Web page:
1911 Encyclopædia Britannica/Acoemeti
|←Acne||1911 Encyclopædia Britannica, Volume 1
|See also Acoemetae on Wikipedia; and our 1911 Encyclopædia Britannica disclaimer.|
ACOEMETI (Gr. ἀκοίμητος, sleepless), an order of Eastern monks who celebrated the divine service without intermission day or night. This was done by dividing the communities into choirs, which relieved each other by turn in the church. Their first monastery was established on the Euphrates, in the beginning of the 5th century, and soon afterwards one was founded in Constantinople. Here also, c. 460, was founded by the consular Studius the famous monastery of the Studium, which was put in the hands of the Acoemeti and became their chief house, so that they were sometimes called Studites. At Agaunum (St Maurice in the Valais) a monastery was founded by the Burgundian king Sigismund, in 515, in which the perpetual office was kept up; but it is doubtful whether this had any connexion with the Eastern Acoemeti.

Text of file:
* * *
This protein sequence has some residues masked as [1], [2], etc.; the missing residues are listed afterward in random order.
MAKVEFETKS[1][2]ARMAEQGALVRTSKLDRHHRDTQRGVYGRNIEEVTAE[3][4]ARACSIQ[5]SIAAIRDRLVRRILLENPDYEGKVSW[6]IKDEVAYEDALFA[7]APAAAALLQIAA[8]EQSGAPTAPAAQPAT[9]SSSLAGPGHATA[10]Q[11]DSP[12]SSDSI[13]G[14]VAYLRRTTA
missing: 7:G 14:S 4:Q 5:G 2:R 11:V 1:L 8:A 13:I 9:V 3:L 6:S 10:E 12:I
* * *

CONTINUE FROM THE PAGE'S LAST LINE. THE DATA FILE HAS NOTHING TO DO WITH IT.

The Constantinopolitan Acoemeti took a prominent part in the Christological controversies of the 5th and 6th centuries, at first strenuously opposing Acacius, patriarch of Constantinople, in his attempted compromise with the monophysites; but afterwards, in Justinian's reign, falling under ecclesiastical censure for Nestorian tendencies.
See the article in Dictionary of Christian Antiquities; Wetzer und Welte, Kirchenlexicon (2nd ed.); and Herzog-Hauck, Realencyklopadie (3rd ed.); also the general histories of the time.
(E. C. B.)